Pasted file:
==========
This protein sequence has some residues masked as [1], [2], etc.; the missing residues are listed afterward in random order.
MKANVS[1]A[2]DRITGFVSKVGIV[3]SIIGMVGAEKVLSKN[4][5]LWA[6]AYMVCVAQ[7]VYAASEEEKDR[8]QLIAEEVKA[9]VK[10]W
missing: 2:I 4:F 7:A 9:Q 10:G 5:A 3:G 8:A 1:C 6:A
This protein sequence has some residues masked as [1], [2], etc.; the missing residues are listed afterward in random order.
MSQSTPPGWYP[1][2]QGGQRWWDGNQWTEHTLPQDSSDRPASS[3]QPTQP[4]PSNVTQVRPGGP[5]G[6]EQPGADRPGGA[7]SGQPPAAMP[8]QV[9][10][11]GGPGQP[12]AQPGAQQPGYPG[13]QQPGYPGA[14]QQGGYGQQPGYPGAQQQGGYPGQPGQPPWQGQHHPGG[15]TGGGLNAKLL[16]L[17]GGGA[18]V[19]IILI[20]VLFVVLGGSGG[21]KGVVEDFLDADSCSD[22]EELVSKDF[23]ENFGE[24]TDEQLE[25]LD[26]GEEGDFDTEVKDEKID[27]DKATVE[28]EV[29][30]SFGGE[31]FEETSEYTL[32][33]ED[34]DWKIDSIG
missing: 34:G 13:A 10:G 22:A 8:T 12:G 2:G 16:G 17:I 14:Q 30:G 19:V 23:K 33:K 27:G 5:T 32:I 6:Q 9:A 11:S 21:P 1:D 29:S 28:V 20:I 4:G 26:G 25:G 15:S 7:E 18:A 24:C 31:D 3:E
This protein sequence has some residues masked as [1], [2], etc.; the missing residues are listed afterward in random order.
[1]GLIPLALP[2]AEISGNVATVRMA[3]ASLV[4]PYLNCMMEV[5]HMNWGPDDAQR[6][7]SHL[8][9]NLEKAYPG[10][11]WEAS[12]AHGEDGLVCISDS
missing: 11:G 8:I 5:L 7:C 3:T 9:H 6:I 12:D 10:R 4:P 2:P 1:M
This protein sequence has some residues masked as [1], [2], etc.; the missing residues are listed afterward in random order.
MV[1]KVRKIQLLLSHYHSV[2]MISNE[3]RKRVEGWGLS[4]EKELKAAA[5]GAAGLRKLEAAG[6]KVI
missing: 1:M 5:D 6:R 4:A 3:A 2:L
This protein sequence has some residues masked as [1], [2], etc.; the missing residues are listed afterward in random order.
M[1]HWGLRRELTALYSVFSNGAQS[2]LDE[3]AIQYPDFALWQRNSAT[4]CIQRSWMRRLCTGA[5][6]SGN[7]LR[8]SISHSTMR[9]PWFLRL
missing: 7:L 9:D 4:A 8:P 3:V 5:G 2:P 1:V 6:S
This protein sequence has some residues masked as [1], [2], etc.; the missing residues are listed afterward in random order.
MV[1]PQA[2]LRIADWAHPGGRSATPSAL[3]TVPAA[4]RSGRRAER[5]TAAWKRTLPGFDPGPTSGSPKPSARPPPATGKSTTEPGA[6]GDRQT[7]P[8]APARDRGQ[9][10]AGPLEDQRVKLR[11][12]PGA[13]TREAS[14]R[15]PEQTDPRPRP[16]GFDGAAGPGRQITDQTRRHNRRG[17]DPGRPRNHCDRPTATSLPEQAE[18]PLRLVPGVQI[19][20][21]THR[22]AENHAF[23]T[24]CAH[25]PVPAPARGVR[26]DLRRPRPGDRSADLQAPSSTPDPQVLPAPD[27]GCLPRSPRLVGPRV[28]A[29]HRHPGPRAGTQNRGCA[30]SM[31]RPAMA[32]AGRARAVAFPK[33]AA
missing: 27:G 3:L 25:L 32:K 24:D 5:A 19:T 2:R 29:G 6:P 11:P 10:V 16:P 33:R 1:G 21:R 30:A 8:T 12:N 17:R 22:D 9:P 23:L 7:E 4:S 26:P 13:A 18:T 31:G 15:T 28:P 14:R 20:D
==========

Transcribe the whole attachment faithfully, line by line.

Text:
This protein sequence has some residues masked as [1], [2], etc.; the missing residues are listed afterward in random order.
MKANVS[1]A[2]DRITGFVSKVGIV[3]SIIGMVGAEKVLSKN[4][5]LWA[6]AYMVCVAQ[7]VYAASEEEKDR[8]QLIAEEVKA[9]VK[10]W
missing: 2:I 4:F 7:A 9:Q 10:G 5:A 3:G 8:A 1:C 6:A
This protein sequence has some residues masked as [1], [2], etc.; the missing residues are listed afterward in random order.
MSQSTPPGWYP[1][2]QGGQRWWDGNQWTEHTLPQDSSDRPASS[3]QPTQP[4]PSNVTQVRPGGP[5]G[6]EQPGADRPGGA[7]SGQPPAAMP[8]QV[9][10][11]GGPGQP[12]AQPGAQQPGYPG[13]QQPGYPGA[14]QQGGYGQQPGYPGAQQQGGYPGQPGQPPWQGQHHPGG[15]TGGGLNAKLL[16]L[17]GGGA[18]V[19]IILI[20]VLFVVLGGSGG[21]KGVVEDFLDADSCSD[22]EELVSKDF[23]ENFGE[24]TDEQLE[25]LD[26]GEEGDFDTEVKDEKID[27]DKATVE[28]EV[29][30]SFGGE[31]FEETSEYTL[32][33]ED[34]DWKIDSIG
missing: 34:G 13:A 10:G 22:A 8:T 12:G 2:G 16:G 17:I 14:Q 30:G 19:V 23:K 33:K 27:G 5:T 32:I 6:Q 9:A 11:S 21:P 1:D 29:S 28:V 20:I 4:G 26:G 25:G 15:S 7:E 18:A 24:C 31:D 3:E
This protein sequence has some residues masked as [1], [2], etc.; the missing residues are listed afterward in random order.
[1]GLIPLALP[2]AEISGNVATVRMA[3]ASLV[4]PYLNCMMEV[5]HMNWGPDDAQR[6][7]SHL[8][9]NLEKAYPG[10][11]WEAS[12]AHGEDGLVCISDS
missing: 11:G 8:I 5:L 7:C 3:T 9:H 6:I 12:D 10:R 4:P 2:P 1:M
This protein sequence has some residues masked as [1], [2], etc.; the missing residues are listed afterward in random order.
MV[1]KVRKIQLLLSHYHSV[2]MISNE[3]RKRVEGWGLS[4]EKELKAAA[5]GAAGLRKLEAAG[6]KVI
missing: 1:M 5:D 6:R 4:A 3:A 2:L
This protein sequence has some residues masked as [1], [2], etc.; the missing residues are listed afterward in random order.
M[1]HWGLRRELTALYSVFSNGAQS[2]LDE[3]AIQYPDFALWQRNSAT[4]CIQRSWMRRLCTGA[5][6]SGN[7]LR[8]SISHSTMR[9]PWFLRL
missing: 7:L 9:D 4:A 8:P 3:V 5:G 2:P 1:V 6:S
This protein sequence has some residues masked as [1], [2], etc.; the missing residues are listed afterward in random order.
MV[1]PQA[2]LRIADWAHPGGRSATPSAL[3]TVPAA[4]RSGRRAER[5]TAAWKRTLPGFDPGPTSGSPKPSARPPPATGKSTTEPGA[6]GDRQT[7]P[8]APARDRGQ[9][10]AGPLEDQRVKLR[11][12]PGA[13]TREAS[14]R[15]PEQTDPRPRP[16]GFDGAAGPGRQITDQTRRHNRRG[17]DPGRPRNHCDRPTATSLPEQAE[18]PLRLVPGVQI[19][20][21]THR[22]AENHAF[23]T[24]CAH[25]PVPAPARGVR[26]DLRRPRPGDRSADLQAPSSTPDPQVLPAPD[27]GCLPRSPRLVGPRV[28]A[29]HRHPGPRAGTQNRGCA[30]SM[31]RPAMA[32]AGRARAVAFPK[33]AA
missing: 27:G 3:L 25:L 32:K 24:D 5:A 19:T 2:R 29:G 6:P 11:P 10:V 16:P 33:R 1:G 21:R 30:A 8:T 12:N 17:R 22:D 9:P 23:L 7:E 4:S 26:P 13:A 18:T 31:G 15:T 28:P 14:R 20:D